Before a negligence action can be brought, it must first be shown that the defendant owes the claimant a duty of care. The law of tort has developed to include a number of different but overlapping tests as to whether and when a duty exists, which the courts have sought to reconcile.

The principles

“You must take reasonable care to avoid acts or omissions which you can reasonably foresee would be likely to injure your neighbour…[namely]…persons who are so closely and directly affected by my act that I ought reasonably to have them in contemplation…” Donoghue v Stevenson.

  • To establish a claim in negligence, it must be shown that a duty of care was owed by the defendant to the claimant, and that breach of that duty has caused loss/damage.
  • The law recognises a number of different but overlapping tests for establishing a duty of care. The three key tests are:
    • The three-stage Caparo v Dickman test, which comprises:
      • Foreseeability - is this kind of damage foreseeable?
      • Proximity - Notional duty to class (neighbour principle), and
      • is it fair, just and reasonable to impose duty?
    • Assumption of responsibility: A person who assumes responsibility to another to perform a service must then do so with reasonable skill and care. Whether responsibility has been assumed will be determined objectively, on the facts. Certain “special relationships” will give rise to a duty, such as principal and agent, or professional advisor and client. Even services provided free of charge to friends by a professional may be caught; see our article here on the architect’s negligence case of Lejonvarn v Burgess.
    • The incremental approach: in new or unfamiliar contexts, a duty might be established by analogy with previous decisions (Murphy v Brentwood District Council).
  • Where there is a contract or retainer in place (such as for provision of professional services) this will generally determine the scope of the duty. Whether or not a professional has agreed to give advice or only information (known as the SAAMCo distinction) may be a consideration. In "information" cases, the court will only hold a party liable for losses which result from the information being incorrect. A recording of our client call considering the issues raised by the decision in BPE Solicitors v Hughes-Holland can be heard here; the court applied SAAMCo principles to a solicitors’ negligence case.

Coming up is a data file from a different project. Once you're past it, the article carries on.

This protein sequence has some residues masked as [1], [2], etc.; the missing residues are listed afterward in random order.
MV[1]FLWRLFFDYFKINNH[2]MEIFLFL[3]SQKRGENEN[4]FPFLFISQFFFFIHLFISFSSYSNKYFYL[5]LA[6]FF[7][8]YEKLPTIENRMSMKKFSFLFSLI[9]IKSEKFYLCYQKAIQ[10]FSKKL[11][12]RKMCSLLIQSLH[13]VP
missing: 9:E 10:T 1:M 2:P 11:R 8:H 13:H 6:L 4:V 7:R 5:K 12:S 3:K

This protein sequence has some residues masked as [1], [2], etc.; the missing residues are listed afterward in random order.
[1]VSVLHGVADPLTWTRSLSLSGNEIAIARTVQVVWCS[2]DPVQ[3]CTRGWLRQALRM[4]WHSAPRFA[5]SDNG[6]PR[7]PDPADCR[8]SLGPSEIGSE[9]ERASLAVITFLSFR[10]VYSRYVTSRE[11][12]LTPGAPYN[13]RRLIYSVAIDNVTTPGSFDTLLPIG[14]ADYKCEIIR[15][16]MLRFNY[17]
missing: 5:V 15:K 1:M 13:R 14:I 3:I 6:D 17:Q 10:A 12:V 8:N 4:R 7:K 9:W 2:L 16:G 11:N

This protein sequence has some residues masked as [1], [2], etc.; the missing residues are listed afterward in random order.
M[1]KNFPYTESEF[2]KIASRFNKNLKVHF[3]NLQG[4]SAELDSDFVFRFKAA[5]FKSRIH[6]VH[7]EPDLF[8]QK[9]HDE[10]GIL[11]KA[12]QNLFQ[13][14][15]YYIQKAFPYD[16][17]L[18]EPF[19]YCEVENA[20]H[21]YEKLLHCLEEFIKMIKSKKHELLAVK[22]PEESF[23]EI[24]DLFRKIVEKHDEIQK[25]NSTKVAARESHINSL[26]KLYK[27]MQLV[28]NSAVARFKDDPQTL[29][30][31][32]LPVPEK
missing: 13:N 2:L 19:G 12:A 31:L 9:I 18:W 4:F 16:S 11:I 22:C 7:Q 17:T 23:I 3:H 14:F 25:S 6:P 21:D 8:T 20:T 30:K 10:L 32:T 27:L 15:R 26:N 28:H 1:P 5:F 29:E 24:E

In the courts

  • In CGL Group Ltd & Ors v Royal Bank of Scotland plc & Ors it was held that banks carrying out a review under an agreement with the Financial Conduct Authority into how interest rate hedging products had been sold to certain customers were not under a duty to those customers to conduct the reviews with reasonable care and skill.
  • In analysing whether or not it was appropriate to impose a duty, the Court of Appeal followed the line taken in previous authorities, emphasising that the tests for establishing a duty are complementary and are not to be considered in isolation from each other. As the three tests usually lead to the same answer, they can (and should) be used as cross checks on one another. The court will look at the detailed circumstances of the particular case and the particular relationship between the parties in the context of their legal and factual situation as a whole. Beatson LJ in CGL observed that the three tests should be used as practical guides rather than applied too rigidly, and that it is “necessary carefully to analyse the various factors relevant to ascertaining whether a duty exists under all the tests”
  • The SAAMCo distinction and the decision in BPE v Hughes Holland were considered in the architect’s negligence case of Riva Properties Ltd and others v Foster + Partners Ltd (see our article on that decision here). The court applied the Caparo v Dickman test, considering that to be the “principal modern statement of the approach necessary when considering the question of whether a duty of care is owed by one party to another"; and found that no duty of care was owed by the architects to companies controlled by the first claimant, who was the architects’ client. There was no relationship of neighbourhood or proximity, nor would imposition of a duty be fair, just and reasonable.

What this means

  • Reconciling the three tests, and choosing which to apply in different situations, has not always been entirely straightforward. Fraser J made very clear in the Riva decision that the three-stage Caparo test was his preferred starting point. As made clear in CGL, however, the various tests are intended as guidance, and should ultimately achieve the same aim.
  • In looking to compensate a party the court will always take a flexible and pragmatic approach, looking at the circumstances of the particular case. Whichever test is applied, where a sufficient relationship exists and one party has suffered loss as the result of the acts or omissions of the other, the law will respond.

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